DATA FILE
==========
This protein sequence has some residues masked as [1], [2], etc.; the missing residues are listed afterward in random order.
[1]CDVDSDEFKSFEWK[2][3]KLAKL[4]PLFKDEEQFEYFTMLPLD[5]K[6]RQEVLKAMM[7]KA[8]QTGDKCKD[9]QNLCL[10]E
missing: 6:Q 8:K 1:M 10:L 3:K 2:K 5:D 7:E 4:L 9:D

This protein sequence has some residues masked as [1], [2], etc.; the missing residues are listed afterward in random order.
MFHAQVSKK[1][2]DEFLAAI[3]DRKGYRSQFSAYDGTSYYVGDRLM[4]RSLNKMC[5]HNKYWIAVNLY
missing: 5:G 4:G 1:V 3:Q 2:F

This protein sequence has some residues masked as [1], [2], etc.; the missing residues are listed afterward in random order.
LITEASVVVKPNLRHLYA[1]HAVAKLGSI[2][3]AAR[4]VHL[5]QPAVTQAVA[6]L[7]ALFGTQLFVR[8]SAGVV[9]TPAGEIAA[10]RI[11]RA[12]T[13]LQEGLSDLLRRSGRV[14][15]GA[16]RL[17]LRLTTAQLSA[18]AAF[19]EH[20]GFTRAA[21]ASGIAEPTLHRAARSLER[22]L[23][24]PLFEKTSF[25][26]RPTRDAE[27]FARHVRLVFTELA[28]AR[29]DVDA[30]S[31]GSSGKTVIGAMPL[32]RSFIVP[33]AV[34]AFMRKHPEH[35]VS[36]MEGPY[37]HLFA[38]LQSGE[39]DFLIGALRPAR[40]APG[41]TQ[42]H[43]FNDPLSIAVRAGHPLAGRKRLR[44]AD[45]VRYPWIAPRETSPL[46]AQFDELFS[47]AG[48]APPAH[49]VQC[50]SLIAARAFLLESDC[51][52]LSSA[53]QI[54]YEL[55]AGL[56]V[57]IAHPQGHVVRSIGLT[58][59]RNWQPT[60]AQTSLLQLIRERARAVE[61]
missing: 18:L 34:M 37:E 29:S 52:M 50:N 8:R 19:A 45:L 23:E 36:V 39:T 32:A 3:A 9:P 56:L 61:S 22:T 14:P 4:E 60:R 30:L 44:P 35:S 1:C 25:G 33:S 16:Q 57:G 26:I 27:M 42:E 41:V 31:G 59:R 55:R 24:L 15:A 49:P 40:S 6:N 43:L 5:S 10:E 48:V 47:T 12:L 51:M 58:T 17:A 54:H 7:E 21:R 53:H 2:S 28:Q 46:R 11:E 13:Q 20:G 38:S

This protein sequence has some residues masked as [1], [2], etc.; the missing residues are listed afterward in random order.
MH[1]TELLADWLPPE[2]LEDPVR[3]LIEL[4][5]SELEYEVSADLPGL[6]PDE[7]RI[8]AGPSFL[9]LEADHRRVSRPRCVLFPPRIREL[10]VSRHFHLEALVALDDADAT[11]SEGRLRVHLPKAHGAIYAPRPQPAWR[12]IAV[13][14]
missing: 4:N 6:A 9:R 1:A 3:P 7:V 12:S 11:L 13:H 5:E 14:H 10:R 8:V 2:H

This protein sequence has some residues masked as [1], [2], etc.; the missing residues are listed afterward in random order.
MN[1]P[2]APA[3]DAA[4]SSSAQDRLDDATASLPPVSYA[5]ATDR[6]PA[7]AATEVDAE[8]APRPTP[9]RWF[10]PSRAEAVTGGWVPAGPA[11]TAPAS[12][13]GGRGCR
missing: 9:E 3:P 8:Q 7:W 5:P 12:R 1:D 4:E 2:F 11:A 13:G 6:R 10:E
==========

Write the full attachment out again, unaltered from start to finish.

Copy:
This protein sequence has some residues masked as [1], [2], etc.; the missing residues are listed afterward in random order.
[1]CDVDSDEFKSFEWK[2][3]KLAKL[4]PLFKDEEQFEYFTMLPLD[5]K[6]RQEVLKAMM[7]KA[8]QTGDKCKD[9]QNLCL[10]E
missing: 6:Q 8:K 1:M 10:L 3:K 2:K 5:D 7:E 4:L 9:D

This protein sequence has some residues masked as [1], [2], etc.; the missing residues are listed afterward in random order.
MFHAQVSKK[1][2]DEFLAAI[3]DRKGYRSQFSAYDGTSYYVGDRLM[4]RSLNKMC[5]HNKYWIAVNLY
missing: 5:G 4:G 1:V 3:Q 2:F

This protein sequence has some residues masked as [1], [2], etc.; the missing residues are listed afterward in random order.
LITEASVVVKPNLRHLYA[1]HAVAKLGSI[2][3]AAR[4]VHL[5]QPAVTQAVA[6]L[7]ALFGTQLFVR[8]SAGVV[9]TPAGEIAA[10]RI[11]RA[12]T[13]LQEGLSDLLRRSGRV[14][15]GA[16]RL[17]LRLTTAQLSA[18]AAF[19]EH[20]GFTRAA[21]ASGIAEPTLHRAARSLER[22]L[23][24]PLFEKTSF[25][26]RPTRDAE[27]FARHVRLVFTELA[28]AR[29]DVDA[30]S[31]GSSGKTVIGAMPL[32]RSFIVP[33]AV[34]AFMRKHPEH[35]VS[36]MEGPY[37]HLFA[38]LQSGE[39]DFLIGALRPAR[40]APG[41]TQ[42]H[43]FNDPLSIAVRAGHPLAGRKRLR[44]AD[45]VRYPWIAPRETSPL[46]AQFDELFS[47]AG[48]APPAH[49]VQC[50]SLIAARAFLLESDC[51][52]LSSA[53]QI[54]YEL[55]AGL[56]V[57]IAHPQGHVVRSIGLT[58][59]RNWQPT[60]AQTSLLQLIRERARAVE[61]
missing: 18:L 34:M 37:E 29:S 52:M 50:N 8:R 19:A 45:L 23:E 36:V 39:T 32:A 3:A 9:P 56:L 61:S 22:T 14:P 4:E 60:R 30:L 44:P 35:S 1:C 25:G 33:S 16:Q 57:G 26:I 27:M 42:E 41:V 31:G 59:R 55:R 24:L 15:A 49:P 40:S 6:N 43:L 5:S 10:E 48:V 47:T 12:L 51:M 58:T 17:A 54:H 7:E 21:R 53:H 2:S 28:Q 46:R 11:E 13:Q 20:G 38:S

This protein sequence has some residues masked as [1], [2], etc.; the missing residues are listed afterward in random order.
MH[1]TELLADWLPPE[2]LEDPVR[3]LIEL[4][5]SELEYEVSADLPGL[6]PDE[7]RI[8]AGPSFL[9]LEADHRRVSRPRCVLFPPRIREL[10]VSRHFHLEALVALDDADAT[11]SEGRLRVHLPKAHGAIYAPRPQPAWR[12]IAV[13][14]
missing: 4:N 6:A 9:R 1:A 3:P 7:V 12:S 11:L 13:H 5:E 14:H 10:R 8:V 2:H

This protein sequence has some residues masked as [1], [2], etc.; the missing residues are listed afterward in random order.
MN[1]P[2]APA[3]DAA[4]SSSAQDRLDDATASLPPVSYA[5]ATDR[6]PA[7]AATEVDAE[8]APRPTP[9]RWF[10]PSRAEAVTGGWVPAGPA[11]TAPAS[12][13]GGRGCR
missing: 9:E 3:P 8:Q 7:W 5:P 12:R 1:D 4:E 2:F 11:A 13:G 6:R 10:E